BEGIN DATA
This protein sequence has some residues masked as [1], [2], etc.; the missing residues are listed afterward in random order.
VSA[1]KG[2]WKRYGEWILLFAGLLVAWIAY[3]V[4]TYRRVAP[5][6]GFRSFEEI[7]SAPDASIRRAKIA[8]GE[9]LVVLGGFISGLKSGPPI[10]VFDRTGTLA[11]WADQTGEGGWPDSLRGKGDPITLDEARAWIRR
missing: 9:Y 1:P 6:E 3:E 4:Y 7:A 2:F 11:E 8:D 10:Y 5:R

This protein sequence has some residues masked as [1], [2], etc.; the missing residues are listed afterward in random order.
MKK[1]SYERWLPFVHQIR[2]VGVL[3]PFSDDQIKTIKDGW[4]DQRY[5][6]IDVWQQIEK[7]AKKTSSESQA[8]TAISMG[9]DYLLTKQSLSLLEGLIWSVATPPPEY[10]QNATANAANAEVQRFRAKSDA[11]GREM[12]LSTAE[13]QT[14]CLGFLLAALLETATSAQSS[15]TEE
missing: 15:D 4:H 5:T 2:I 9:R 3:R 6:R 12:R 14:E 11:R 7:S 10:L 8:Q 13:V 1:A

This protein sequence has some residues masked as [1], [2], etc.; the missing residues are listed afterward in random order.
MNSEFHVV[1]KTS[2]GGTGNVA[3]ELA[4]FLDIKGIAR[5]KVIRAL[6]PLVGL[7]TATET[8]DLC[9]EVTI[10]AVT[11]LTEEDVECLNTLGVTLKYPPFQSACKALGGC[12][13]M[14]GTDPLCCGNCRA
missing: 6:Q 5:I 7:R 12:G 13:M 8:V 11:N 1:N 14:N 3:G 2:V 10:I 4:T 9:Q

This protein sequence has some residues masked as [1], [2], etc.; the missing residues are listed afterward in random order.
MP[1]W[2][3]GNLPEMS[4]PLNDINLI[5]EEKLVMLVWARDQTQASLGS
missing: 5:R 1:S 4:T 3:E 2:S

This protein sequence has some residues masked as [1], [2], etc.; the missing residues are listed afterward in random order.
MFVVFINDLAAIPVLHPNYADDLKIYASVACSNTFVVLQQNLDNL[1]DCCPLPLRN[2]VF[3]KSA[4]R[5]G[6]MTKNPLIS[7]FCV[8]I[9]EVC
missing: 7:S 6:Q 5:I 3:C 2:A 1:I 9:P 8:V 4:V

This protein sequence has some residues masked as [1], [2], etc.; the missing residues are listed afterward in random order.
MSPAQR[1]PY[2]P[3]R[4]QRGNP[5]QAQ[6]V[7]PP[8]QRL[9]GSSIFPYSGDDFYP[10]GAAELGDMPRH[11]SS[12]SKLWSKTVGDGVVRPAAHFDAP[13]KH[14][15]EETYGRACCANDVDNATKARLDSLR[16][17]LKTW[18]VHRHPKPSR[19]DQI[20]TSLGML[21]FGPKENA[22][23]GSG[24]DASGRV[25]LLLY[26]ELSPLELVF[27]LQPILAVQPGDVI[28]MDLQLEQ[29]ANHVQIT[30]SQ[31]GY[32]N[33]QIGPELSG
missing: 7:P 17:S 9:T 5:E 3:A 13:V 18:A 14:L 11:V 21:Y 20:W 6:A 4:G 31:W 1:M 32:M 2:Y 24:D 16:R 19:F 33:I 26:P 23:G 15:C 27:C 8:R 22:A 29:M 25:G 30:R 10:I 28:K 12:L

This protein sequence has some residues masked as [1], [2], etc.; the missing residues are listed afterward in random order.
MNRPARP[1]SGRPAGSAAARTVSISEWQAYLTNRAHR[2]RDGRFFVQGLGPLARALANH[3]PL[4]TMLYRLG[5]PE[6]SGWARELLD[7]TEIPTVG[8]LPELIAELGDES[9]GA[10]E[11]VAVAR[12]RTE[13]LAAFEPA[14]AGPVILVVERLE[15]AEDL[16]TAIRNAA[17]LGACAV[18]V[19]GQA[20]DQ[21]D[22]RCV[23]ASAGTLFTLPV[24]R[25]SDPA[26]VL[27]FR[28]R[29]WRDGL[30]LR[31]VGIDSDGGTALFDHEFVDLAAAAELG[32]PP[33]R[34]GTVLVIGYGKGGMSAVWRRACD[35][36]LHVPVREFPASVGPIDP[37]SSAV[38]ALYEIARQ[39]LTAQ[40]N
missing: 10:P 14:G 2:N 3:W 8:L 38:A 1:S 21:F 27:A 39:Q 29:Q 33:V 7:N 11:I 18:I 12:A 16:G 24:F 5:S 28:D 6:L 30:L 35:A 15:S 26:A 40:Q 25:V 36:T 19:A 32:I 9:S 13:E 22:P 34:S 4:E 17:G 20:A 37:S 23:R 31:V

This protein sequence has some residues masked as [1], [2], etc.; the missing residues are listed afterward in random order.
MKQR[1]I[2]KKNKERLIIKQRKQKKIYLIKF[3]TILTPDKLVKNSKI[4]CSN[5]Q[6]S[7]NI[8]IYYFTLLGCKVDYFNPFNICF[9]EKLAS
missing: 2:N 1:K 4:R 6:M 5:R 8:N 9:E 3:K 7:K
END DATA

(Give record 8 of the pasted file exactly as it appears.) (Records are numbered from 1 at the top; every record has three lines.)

This protein sequence has some residues masked as [1], [2], etc.; the missing residues are listed afterward in random order.
MKQR[1]I[2]KKNKERLIIKQRKQKKIYLIKF[3]TILTPDKLVKNSKI[4]CSN[5]Q[6]S[7]NI[8]IYYFTLLGCKVDYFNPFNICF[9]EKLAS
missing: 2:N 1:K 4:R 6:M 5:R 8:N 9:E 3:K 7:K